India and Russia had signed an Inter-Governmental Agreement (IGA) for four additional Krivak or Talwar class stealth frigates during bilateral discussions on the sidelines of the BRICS summit in October last year. As per the agreement, two ships are to be procured directly from Russia and two to be built in India with Russian assistance.
In the commercial offer submitted later, Russia has quoted about $990 mn for the two ships to be directly imported. For those to be built in India, the commercial offer quoted about $800 mn for “supply of material to ensure construction of the two ships in India” and $51 mn for “supply of project documentation” to ensure their construction. The cost of construction of the two ships in an Indian yard — yet to be identified — was to be arrived at later.
Defence sources said this would steeply push up the overall cost of the two ships and it was seen as a way to ensure that all four ships were imported from Russia. “It will be a serious setback to the Make-in-India initiative,” one official observed.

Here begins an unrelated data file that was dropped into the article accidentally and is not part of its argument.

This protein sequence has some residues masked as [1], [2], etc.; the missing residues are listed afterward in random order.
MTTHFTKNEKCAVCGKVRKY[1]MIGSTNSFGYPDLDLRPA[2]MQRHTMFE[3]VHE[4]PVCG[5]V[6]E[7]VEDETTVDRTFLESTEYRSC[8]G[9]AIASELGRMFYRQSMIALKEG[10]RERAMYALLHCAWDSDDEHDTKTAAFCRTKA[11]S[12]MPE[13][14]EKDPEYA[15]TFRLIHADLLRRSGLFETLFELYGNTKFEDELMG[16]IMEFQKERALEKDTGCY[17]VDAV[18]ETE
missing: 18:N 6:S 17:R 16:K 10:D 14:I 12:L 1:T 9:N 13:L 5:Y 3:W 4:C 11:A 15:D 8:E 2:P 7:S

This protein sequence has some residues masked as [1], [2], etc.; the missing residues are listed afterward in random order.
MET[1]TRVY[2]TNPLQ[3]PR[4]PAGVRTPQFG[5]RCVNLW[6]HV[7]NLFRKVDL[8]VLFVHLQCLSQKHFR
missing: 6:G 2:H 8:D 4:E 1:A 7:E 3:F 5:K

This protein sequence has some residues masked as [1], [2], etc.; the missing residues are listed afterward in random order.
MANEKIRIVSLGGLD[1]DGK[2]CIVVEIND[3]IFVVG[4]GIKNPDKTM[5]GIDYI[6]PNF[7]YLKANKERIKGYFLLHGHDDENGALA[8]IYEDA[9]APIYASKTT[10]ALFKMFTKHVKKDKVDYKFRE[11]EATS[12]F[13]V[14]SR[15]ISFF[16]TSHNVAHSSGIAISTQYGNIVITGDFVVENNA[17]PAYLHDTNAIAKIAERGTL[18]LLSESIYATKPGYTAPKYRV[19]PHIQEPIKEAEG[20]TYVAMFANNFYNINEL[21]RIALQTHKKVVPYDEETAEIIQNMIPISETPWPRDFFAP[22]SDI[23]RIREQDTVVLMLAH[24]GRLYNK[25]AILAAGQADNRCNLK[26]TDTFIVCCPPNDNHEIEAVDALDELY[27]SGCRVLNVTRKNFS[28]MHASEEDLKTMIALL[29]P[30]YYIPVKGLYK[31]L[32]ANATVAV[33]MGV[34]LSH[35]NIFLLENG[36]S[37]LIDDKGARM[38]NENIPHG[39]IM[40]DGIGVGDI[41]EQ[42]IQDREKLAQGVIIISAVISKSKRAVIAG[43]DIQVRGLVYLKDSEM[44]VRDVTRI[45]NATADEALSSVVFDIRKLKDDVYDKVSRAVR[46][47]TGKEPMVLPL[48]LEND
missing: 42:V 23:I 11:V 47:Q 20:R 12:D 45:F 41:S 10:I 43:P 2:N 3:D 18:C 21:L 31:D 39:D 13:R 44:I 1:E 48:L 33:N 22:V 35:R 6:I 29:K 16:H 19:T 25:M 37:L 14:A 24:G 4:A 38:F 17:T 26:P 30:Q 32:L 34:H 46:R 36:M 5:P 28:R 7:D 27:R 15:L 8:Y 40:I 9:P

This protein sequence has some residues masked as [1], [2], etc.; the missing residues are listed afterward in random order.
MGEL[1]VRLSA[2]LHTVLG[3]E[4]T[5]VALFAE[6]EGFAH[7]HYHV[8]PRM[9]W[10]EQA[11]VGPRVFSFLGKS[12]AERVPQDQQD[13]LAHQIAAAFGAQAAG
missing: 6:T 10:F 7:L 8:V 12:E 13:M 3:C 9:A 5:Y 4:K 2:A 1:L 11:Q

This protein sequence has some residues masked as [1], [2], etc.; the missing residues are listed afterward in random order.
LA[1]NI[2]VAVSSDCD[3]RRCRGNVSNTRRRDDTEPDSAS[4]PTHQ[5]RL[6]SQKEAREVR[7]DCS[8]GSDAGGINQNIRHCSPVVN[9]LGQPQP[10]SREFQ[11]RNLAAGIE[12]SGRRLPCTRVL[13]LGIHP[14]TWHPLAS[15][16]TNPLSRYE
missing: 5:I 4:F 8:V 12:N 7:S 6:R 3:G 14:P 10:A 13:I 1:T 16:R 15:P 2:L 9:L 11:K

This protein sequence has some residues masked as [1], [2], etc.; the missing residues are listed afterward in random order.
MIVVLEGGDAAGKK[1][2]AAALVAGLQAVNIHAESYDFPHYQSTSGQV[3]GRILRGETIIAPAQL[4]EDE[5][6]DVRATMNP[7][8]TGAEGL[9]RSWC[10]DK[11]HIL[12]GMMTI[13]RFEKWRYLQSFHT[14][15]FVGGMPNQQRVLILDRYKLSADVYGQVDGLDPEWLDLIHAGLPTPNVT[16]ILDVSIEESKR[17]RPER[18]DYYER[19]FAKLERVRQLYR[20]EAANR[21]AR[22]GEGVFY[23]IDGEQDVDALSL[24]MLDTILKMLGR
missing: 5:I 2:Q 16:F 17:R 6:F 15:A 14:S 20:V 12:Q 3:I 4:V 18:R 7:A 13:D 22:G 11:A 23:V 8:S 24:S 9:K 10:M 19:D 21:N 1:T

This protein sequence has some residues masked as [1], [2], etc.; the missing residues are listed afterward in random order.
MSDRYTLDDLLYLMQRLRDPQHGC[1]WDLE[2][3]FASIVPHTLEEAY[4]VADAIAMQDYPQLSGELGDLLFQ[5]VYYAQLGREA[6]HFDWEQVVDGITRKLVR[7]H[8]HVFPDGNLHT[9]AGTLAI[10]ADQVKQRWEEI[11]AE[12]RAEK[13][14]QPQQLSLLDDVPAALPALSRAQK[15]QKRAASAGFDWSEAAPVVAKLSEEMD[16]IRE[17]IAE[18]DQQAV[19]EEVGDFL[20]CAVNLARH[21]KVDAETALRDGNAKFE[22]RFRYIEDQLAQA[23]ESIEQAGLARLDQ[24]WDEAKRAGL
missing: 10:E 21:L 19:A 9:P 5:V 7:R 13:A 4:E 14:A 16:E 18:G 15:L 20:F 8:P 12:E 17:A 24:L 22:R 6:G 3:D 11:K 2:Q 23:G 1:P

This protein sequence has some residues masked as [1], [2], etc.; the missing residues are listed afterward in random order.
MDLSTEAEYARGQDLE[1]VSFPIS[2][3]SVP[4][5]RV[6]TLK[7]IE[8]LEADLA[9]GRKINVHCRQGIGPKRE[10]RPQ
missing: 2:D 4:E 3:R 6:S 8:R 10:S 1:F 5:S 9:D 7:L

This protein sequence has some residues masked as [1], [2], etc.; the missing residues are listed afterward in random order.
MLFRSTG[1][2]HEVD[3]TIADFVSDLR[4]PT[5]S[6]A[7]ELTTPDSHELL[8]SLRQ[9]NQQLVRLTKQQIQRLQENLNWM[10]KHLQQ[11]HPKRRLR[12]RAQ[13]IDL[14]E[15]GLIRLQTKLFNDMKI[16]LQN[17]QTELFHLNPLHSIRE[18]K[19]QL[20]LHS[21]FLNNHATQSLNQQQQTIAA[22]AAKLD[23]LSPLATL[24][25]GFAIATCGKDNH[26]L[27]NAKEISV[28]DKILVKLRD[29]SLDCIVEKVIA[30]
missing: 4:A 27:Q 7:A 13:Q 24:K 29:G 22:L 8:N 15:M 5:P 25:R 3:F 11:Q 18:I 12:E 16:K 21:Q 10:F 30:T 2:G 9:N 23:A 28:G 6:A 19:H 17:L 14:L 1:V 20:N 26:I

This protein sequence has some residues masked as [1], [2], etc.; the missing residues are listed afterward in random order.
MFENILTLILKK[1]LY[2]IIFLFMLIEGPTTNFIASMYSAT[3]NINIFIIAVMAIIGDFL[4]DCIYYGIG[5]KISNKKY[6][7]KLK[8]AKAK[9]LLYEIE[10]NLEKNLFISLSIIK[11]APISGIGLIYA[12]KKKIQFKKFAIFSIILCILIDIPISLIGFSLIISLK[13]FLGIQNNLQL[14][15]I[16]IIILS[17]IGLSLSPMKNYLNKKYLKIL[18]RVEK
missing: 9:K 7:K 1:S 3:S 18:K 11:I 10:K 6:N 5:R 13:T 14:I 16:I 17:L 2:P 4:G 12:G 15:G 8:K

The basic structures of the two frigates are already ready at Yantar shipyard in Russia and will be finished once the contract is finalised.
The issue was discussed in detail by the Defence Acquisition Council (DAC) at its meeting on November 7 which “compared the cost differential in the ships to be brought from Russia and those proposed to be built in India,” sources said.
It has been decided that identification of the shipyard to be deferred till the cost for the construction of the ships in India was not cleared.
Officials said the DAC has given approval to initiate cost negotiations for the both parts of the proposal but it was decided that “decision on procurement of two ships from Russia cannot be initiated unless details of ToT, cost etc of balance two ships are found acceptable.”
“The Navy has conveyed its concerns to Russia. They were told that we will either take all four ships or none,” official sources added.India had earlier procured six frigates of the same class weighing 4,000 tonnes in two different batches.